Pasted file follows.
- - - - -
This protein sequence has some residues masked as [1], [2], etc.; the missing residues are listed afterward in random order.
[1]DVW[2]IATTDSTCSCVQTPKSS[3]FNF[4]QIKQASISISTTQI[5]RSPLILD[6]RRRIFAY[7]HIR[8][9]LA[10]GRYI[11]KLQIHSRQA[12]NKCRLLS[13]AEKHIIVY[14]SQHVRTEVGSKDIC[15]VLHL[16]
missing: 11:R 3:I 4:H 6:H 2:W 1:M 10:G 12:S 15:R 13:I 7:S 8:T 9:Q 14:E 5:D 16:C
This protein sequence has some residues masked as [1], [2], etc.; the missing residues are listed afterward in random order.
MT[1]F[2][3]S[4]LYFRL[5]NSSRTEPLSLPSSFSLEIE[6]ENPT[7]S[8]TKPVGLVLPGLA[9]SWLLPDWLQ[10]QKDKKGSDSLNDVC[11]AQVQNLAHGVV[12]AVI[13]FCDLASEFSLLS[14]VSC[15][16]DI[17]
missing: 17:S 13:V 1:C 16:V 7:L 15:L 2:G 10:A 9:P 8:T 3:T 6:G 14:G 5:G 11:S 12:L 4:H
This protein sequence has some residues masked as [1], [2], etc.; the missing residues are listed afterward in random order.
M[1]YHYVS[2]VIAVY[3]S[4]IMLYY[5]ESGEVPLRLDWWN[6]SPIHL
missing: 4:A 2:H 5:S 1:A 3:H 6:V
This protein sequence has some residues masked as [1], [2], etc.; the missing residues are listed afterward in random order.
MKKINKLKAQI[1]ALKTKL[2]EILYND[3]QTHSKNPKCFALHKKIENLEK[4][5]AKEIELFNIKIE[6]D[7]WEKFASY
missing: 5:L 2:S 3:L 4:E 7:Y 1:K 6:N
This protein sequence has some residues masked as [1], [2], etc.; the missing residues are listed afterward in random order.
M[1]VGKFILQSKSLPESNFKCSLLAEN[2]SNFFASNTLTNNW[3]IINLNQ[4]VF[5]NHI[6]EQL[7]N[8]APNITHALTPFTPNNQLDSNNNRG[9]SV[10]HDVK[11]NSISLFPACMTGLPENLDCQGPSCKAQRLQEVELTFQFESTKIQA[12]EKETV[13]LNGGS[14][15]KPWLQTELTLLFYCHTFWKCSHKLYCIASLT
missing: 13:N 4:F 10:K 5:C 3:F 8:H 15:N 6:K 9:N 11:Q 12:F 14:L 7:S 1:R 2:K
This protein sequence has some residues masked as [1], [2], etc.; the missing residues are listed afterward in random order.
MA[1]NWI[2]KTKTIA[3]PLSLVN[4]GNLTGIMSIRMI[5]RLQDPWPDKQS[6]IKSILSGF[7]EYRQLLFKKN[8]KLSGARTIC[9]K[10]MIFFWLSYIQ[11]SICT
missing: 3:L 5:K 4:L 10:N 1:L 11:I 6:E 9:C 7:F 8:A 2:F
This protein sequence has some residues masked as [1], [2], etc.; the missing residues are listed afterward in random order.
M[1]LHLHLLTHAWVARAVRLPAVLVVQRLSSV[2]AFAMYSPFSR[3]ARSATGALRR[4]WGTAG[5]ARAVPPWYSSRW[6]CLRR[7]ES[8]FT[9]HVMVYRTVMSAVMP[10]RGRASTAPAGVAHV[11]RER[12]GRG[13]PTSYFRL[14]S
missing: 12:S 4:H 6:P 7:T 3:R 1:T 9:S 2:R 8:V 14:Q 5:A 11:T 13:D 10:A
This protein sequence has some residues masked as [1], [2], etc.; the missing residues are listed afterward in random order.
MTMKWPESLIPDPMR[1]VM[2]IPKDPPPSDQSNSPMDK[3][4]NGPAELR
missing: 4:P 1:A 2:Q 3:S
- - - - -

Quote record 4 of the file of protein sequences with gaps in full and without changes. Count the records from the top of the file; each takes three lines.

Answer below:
This protein sequence has some residues masked as [1], [2], etc.; the missing residues are listed afterward in random order.
MKKINKLKAQI[1]ALKTKL[2]EILYND[3]QTHSKNPKCFALHKKIENLEK[4][5]AKEIELFNIKIE[6]D[7]WEKFASY
missing: 5:L 2:S 3:L 4:E 7:Y 1:K 6:N